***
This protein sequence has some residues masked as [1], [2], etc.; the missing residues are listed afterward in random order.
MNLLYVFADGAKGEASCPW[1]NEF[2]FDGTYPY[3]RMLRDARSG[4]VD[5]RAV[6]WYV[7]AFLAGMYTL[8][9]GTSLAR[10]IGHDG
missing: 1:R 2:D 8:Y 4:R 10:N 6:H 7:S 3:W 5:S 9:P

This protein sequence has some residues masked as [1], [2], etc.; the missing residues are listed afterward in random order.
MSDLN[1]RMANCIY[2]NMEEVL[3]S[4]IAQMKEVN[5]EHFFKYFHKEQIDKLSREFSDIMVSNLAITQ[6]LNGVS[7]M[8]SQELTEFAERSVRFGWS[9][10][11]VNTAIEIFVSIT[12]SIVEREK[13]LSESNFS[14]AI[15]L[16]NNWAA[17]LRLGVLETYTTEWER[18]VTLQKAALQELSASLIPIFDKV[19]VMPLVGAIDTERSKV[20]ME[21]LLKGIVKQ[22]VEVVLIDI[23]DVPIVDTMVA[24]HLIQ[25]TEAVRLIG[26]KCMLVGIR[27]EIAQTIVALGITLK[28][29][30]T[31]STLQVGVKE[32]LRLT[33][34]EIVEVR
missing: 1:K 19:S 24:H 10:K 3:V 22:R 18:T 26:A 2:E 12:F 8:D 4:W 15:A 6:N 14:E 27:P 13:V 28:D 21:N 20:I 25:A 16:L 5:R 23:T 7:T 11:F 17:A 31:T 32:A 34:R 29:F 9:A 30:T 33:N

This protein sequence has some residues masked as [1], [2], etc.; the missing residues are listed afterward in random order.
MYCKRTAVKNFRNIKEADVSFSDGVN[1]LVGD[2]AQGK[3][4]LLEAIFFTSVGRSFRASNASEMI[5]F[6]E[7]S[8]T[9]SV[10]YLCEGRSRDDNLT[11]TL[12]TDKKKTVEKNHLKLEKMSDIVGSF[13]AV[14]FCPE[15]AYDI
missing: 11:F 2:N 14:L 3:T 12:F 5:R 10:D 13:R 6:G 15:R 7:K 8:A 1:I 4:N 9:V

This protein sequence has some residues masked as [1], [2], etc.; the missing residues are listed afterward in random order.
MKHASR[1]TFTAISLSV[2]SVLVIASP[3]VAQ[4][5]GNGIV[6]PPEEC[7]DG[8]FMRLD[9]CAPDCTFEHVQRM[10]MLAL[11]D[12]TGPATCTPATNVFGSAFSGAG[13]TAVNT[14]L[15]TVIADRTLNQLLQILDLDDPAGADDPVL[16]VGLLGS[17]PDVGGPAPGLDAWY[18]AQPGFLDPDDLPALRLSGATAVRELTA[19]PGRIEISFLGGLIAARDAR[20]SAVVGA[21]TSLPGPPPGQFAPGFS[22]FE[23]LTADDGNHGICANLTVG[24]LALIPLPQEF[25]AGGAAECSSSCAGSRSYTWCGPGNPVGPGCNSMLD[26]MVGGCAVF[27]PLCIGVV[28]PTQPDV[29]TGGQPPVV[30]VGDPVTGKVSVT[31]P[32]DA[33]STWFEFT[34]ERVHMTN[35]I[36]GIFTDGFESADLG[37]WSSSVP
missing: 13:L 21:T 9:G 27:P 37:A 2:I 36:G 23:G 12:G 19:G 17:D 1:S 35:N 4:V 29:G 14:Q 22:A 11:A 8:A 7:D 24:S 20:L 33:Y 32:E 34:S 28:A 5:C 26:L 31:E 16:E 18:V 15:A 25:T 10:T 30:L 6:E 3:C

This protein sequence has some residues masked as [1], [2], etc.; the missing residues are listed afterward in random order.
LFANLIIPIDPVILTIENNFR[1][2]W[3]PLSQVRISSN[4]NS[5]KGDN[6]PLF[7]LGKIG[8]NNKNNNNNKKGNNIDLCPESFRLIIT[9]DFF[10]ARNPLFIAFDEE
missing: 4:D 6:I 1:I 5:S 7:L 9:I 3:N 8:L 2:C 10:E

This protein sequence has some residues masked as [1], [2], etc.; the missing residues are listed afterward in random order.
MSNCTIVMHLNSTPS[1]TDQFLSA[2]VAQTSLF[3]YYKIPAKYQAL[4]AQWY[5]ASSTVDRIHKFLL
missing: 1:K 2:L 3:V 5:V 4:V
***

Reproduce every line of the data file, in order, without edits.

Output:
This protein sequence has some residues masked as [1], [2], etc.; the missing residues are listed afterward in random order.
MNLLYVFADGAKGEASCPW[1]NEF[2]FDGTYPY[3]RMLRDARSG[4]VD[5]RAV[6]WYV[7]AFLAGMYTL[8][9]GTSLAR[10]IGHDG
missing: 1:R 2:D 8:Y 4:R 10:N 6:H 7:S 3:W 5:S 9:P

This protein sequence has some residues masked as [1], [2], etc.; the missing residues are listed afterward in random order.
MSDLN[1]RMANCIY[2]NMEEVL[3]S[4]IAQMKEVN[5]EHFFKYFHKEQIDKLSREFSDIMVSNLAITQ[6]LNGVS[7]M[8]SQELTEFAERSVRFGWS[9][10][11]VNTAIEIFVSIT[12]SIVEREK[13]LSESNFS[14]AI[15]L[16]NNWAA[17]LRLGVLETYTTEWER[18]VTLQKAALQELSASLIPIFDKV[19]VMPLVGAIDTERSKV[20]ME[21]LLKGIVKQ[22]VEVVLIDI[23]DVPIVDTMVA[24]HLIQ[25]TEAVRLIG[26]KCMLVGIR[27]EIAQTIVALGITLK[28][29][30]T[31]STLQVGVKE[32]LRLT[33][34]EIVEVR
missing: 1:K 19:S 24:H 10:K 3:V 22:R 18:T 26:A 2:E 12:F 8:D 4:W 15:A 6:N 14:E 27:P 13:V 28:D 21:N 20:I 25:A 16:L 5:R 23:T 7:T 11:F 17:A 31:T 32:A 34:R 29:F 9:A 30:T 33:N

This protein sequence has some residues masked as [1], [2], etc.; the missing residues are listed afterward in random order.
MYCKRTAVKNFRNIKEADVSFSDGVN[1]LVGD[2]AQGK[3][4]LLEAIFFTSVGRSFRASNASEMI[5]F[6]E[7]S[8]T[9]SV[10]YLCEGRSRDDNLT[11]TL[12]TDKKKTVEKNHLKLEKMSDIVGSF[13]AV[14]FCPE[15]AYDI
missing: 11:F 2:N 14:L 3:T 12:F 5:R 10:D 13:R 6:G 15:R 7:K 8:A 1:I 4:N 9:V

This protein sequence has some residues masked as [1], [2], etc.; the missing residues are listed afterward in random order.
MKHASR[1]TFTAISLSV[2]SVLVIASP[3]VAQ[4][5]GNGIV[6]PPEEC[7]DG[8]FMRLD[9]CAPDCTFEHVQRM[10]MLAL[11]D[12]TGPATCTPATNVFGSAFSGAG[13]TAVNT[14]L[15]TVIADRTLNQLLQILDLDDPAGADDPVL[16]VGLLGS[17]PDVGGPAPGLDAWY[18]AQPGFLDPDDLPALRLSGATAVRELTA[19]PGRIEISFLGGLIAARDAR[20]SAVVGA[21]TSLPGPPPGQFAPGFS[22]FE[23]LTADDGNHGICANLTVG[24]LALIPLPQEF[25]AGGAAECSSSCAGSRSYTWCGPGNPVGPGCNSMLD[26]MVGGCAVF[27]PLCIGVV[28]PTQPDV[29]TGGQPPVV[30]VGDPVTGKVSVT[31]P[32]DA[33]STWFEFT[34]ERVHMTN[35]I[36]GIFTDGFESADLG[37]WSSSVP
missing: 13:L 21:T 9:G 27:P 37:A 2:I 36:G 23:G 12:G 19:G 17:D 1:S 35:N 4:V 29:G 14:Q 22:A 11:A 8:A 7:D 24:S 20:L 33:Y 32:E 34:S 28:A 5:C 26:L 31:E 16:E 18:V 15:A 25:T 10:T 30:L 6:E 3:C

This protein sequence has some residues masked as [1], [2], etc.; the missing residues are listed afterward in random order.
LFANLIIPIDPVILTIENNFR[1][2]W[3]PLSQVRISSN[4]NS[5]KGDN[6]PLF[7]LGKIG[8]NNKNNNNNKKGNNIDLCPESFRLIIT[9]DFF[10]ARNPLFIAFDEE
missing: 4:D 6:I 1:I 5:S 7:L 9:I 3:N 8:L 2:C 10:E

This protein sequence has some residues masked as [1], [2], etc.; the missing residues are listed afterward in random order.
MSNCTIVMHLNSTPS[1]TDQFLSA[2]VAQTSLF[3]YYKIPAKYQAL[4]AQWY[5]ASSTVDRIHKFLL
missing: 1:K 2:L 3:V 5:V 4:V